That’s it! Thanks for reading, I hope this article has given you a better idea depending on the type of pellet grill you have or are thinking of buying to appreciate when to clean it. If you would like to read more of my articles please check out my Wood Pellet Grill/Smoker Guide. 🙂
Back in 2007 when I first become aware of pellet grills and smokers the only brand I was really aware of was Traeger. Traeger is really where this whole concept of cooking with pellets started in the 1980s. It was a ‘slow burner’ (pardon the pun) but since the 2010s is really when pellet grills and smokers started to get mainstream awareness, discussed alongside gas and charcoal grills. There are now over 30 pellet grill/smoker brands that I’m aware of, and the link above goes to my A to Z list of brands article.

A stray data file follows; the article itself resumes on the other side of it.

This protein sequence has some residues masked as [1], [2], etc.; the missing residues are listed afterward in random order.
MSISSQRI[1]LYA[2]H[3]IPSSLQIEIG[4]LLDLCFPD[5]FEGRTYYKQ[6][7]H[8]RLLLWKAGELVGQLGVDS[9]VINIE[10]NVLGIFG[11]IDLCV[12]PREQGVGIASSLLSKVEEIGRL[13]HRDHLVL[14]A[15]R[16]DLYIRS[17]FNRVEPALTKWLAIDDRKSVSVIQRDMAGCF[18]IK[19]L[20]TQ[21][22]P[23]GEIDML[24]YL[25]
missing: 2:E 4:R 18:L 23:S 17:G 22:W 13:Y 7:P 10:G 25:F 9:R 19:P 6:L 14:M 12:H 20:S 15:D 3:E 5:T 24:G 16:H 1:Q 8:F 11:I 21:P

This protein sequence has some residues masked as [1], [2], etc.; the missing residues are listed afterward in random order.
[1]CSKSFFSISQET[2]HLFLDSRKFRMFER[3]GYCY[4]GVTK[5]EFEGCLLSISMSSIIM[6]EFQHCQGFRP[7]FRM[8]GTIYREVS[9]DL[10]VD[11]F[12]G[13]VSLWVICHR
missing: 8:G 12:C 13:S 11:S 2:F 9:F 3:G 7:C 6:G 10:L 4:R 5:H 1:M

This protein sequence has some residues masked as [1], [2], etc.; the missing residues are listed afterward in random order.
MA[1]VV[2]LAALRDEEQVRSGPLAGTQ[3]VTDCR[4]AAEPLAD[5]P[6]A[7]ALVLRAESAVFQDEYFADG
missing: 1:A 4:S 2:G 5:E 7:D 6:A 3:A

Now, you may already be aware of a few of the other brands such as Pit Boss, Camp Chef, Z Grills and I’m sure you are aware of Weber, though you may not have known they have entered the pellet grill game. However, they are now many, many more brands to look into. Some may be what are commonly referred to as ‘Traeger clones’, but many others are offering their own unique designs and features.
A pellet grill/smoker is only as good as the BBQ pellets you put into it. The type/quality of the BBQ wood pellets you use will impact temperature performance and smoke flavour. There are many pellet flavours including Apple, Hickory, Mapel, Oak and Walnut to name but a few. However, some brands are hardwood blended pellets whereas others are 100% single wood species.
In this article, I provide details on over 20 brands of BBQ wood pellets, their range of flavours, whether they are 100% single wood species or hardwood blended pellets, their typical price and where they are available. I also provide tips on how to get the best deal when buying BBQ wood pellets and how to test pellet quality. Finally, I discuss the new kid on the block, charcoal pellets and their special attributes compared to all other hardwood BBQ pellets.